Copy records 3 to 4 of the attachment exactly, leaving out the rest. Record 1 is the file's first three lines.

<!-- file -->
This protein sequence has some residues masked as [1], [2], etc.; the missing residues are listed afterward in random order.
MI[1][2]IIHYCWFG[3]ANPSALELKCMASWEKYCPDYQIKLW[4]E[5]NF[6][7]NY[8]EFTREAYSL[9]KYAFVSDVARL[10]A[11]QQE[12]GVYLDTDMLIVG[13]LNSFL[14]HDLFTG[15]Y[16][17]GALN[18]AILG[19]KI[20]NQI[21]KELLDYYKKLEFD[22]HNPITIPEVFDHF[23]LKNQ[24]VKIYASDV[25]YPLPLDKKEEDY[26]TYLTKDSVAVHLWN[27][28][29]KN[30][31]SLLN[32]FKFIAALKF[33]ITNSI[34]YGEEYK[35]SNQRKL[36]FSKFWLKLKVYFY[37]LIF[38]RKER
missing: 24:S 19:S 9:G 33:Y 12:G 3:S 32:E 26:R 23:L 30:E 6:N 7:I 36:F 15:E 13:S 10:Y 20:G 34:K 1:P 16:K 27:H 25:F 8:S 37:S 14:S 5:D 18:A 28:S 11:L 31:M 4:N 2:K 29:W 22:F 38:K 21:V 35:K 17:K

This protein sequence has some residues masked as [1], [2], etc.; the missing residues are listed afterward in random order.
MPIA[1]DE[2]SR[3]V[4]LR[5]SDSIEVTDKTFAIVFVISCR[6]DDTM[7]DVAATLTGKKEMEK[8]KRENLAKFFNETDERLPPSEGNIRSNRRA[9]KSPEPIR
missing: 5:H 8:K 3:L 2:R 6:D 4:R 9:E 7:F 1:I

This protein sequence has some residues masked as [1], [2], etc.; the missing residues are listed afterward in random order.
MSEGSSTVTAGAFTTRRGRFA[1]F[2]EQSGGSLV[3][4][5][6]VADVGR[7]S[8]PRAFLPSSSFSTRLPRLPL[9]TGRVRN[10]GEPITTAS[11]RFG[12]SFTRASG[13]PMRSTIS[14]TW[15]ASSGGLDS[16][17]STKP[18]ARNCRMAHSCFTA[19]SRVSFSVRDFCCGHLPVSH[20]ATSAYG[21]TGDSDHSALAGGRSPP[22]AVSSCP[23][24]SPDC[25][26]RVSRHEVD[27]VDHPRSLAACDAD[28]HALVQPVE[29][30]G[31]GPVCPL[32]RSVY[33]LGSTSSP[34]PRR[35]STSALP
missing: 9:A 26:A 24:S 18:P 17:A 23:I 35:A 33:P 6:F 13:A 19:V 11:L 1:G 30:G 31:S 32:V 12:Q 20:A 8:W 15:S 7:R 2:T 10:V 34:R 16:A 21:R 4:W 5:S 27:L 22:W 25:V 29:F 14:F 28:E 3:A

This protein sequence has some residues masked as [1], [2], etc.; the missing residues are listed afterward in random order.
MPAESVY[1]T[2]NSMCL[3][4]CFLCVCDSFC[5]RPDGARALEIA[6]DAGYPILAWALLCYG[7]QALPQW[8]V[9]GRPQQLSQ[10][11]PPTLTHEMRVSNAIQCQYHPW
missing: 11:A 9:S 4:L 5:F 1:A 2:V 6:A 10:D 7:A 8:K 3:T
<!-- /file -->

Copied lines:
This protein sequence has some residues masked as [1], [2], etc.; the missing residues are listed afterward in random order.
MSEGSSTVTAGAFTTRRGRFA[1]F[2]EQSGGSLV[3][4][5][6]VADVGR[7]S[8]PRAFLPSSSFSTRLPRLPL[9]TGRVRN[10]GEPITTAS[11]RFG[12]SFTRASG[13]PMRSTIS[14]TW[15]ASSGGLDS[16][17]STKP[18]ARNCRMAHSCFTA[19]SRVSFSVRDFCCGHLPVSH[20]ATSAYG[21]TGDSDHSALAGGRSPP[22]AVSSCP[23][24]SPDC[25][26]RVSRHEVD[27]VDHPRSLAACDAD[28]HALVQPVE[29][30]G[31]GPVCPL[32]RSVY[33]LGSTSSP[34]PRR[35]STSALP
missing: 9:A 26:A 24:S 18:P 17:A 23:I 35:A 33:P 6:F 13:A 19:V 11:L 1:G 30:G 31:S 32:V 12:Q 20:A 8:W 15:S 7:R 2:T 10:V 34:R 16:A 21:R 4:W 5:S 27:L 22:W 25:V 29:F 14:F 28:E 3:A

This protein sequence has some residues masked as [1], [2], etc.; the missing residues are listed afterward in random order.
MPAESVY[1]T[2]NSMCL[3][4]CFLCVCDSFC[5]RPDGARALEIA[6]DAGYPILAWALLCYG[7]QALPQW[8]V[9]GRPQQLSQ[10][11]PPTLTHEMRVSNAIQCQYHPW
missing: 11:A 9:S 4:L 5:F 1:A 2:V 6:A 10:D 7:A 8:K 3:T